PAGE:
• 5 July 2018 addition of "CWGC Reports to be Submitted / Possibly Incorrect Identifications". It appears that the named person is "clearly" (not a minor question) in that grave. This has not been applied yet to cases where a recent submission (post 2000) may have misidentified an UNKNOWN (i.e. Kipling Case).
  • 8 July 2018 added "A member is looking for this soldier".
  • 22 July 2018 added "The Approvals Process", in concert with the 1st "Phase I" Approval.
  • 27 October 2018 added "Abandon or Hold / Accounted for by Special Memorial(s)" - men are listed missing but may be on a Special Memorial within a cemetery


The cases are now also posted to TWITTER as:


As always, I appreciate the assistance of any member who wishes to participate in these investigations. If a draft report is prepared, any member is welcome to review the document and provide comments, corrections or criticisms. If the report goes to the Submission Stage, any member that participated in the process can have their name added to the report. For that I need your Real Name, Affiliation (can be as simple as "Private Researcher") and your email address (so the CWGC can contact you directly if they wish).


A list of both the Canadian and Commonwealth reports that I have submitted can be found here, with download links:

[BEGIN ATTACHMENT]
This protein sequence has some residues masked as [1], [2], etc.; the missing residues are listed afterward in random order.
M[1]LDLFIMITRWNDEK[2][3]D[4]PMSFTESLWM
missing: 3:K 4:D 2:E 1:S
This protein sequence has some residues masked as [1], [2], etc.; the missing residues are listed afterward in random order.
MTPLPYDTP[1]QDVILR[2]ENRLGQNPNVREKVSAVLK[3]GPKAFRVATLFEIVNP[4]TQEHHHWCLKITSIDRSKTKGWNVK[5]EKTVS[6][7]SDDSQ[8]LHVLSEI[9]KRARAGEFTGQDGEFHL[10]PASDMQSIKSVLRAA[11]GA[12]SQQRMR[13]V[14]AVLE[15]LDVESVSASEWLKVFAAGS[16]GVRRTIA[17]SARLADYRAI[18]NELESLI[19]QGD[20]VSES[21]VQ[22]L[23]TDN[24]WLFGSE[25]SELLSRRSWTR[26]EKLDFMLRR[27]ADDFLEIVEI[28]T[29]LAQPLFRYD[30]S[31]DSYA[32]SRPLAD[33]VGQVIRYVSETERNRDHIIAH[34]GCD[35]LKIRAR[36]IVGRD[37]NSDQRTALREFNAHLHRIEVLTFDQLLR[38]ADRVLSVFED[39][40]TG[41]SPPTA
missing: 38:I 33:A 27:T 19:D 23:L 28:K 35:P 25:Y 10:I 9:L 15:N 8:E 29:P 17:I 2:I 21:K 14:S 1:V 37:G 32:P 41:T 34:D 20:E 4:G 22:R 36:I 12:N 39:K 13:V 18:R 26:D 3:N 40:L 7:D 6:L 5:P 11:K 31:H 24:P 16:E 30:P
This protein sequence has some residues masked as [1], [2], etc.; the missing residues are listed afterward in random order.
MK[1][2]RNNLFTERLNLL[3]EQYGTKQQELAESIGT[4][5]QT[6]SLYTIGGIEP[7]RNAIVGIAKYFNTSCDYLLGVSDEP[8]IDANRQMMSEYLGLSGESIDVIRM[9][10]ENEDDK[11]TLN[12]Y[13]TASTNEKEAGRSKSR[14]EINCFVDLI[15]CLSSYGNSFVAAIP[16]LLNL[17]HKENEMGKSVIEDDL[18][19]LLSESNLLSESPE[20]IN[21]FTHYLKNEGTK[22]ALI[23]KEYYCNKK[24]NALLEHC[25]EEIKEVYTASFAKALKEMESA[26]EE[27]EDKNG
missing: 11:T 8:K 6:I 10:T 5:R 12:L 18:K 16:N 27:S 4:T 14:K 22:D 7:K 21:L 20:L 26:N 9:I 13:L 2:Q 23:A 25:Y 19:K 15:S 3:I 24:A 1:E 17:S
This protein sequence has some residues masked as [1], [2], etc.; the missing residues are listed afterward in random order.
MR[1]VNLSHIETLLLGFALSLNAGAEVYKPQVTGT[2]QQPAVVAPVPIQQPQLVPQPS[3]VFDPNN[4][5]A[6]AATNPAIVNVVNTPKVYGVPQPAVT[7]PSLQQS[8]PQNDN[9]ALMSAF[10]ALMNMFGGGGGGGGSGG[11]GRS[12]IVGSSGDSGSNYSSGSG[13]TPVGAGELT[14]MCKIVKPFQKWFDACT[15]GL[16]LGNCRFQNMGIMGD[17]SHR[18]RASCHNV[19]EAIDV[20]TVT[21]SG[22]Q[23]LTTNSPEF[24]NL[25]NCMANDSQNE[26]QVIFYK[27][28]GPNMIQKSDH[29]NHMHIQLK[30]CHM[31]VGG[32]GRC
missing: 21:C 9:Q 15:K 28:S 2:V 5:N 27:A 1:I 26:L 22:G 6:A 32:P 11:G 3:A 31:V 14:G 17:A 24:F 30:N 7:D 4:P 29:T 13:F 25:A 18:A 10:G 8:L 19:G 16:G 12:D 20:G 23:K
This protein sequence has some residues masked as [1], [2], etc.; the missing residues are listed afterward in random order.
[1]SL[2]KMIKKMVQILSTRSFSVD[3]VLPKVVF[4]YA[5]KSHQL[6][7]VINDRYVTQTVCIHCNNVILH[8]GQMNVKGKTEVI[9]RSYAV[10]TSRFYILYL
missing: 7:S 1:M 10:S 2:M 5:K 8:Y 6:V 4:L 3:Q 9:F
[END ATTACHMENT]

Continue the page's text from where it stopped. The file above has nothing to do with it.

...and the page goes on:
The difference between the Canadian and Commonwealth reports is that initially the Canadian reports were submitted to the CWGC Canadian Agency in Ottawa for review first. If acceptable to Ottawa, they then were forwarded to the Maidenhead CWGC Office. This process was modified in January 2019 so that now all cases go directly to the CWGC Maidenhead.


As cases move through the process, their place on the list below is modified. A topic might go from "New Cases" to "Reports Submitted" and then up to the "Approvals Process". There it might stay for a considerable length of time, before being marked as "Approved" or "Rejected". Once in that part of the process, additional information is added, such as a direct link to the report or review documents received from the approvals authorities (including rejections). Under the new process, a "Commonwealth Case" must make it through all three (3) phases of the approvals process. There is no information at present to indicate a "Canadian Case" would move through the process in the UK or if it would then be sent back to Ottawa.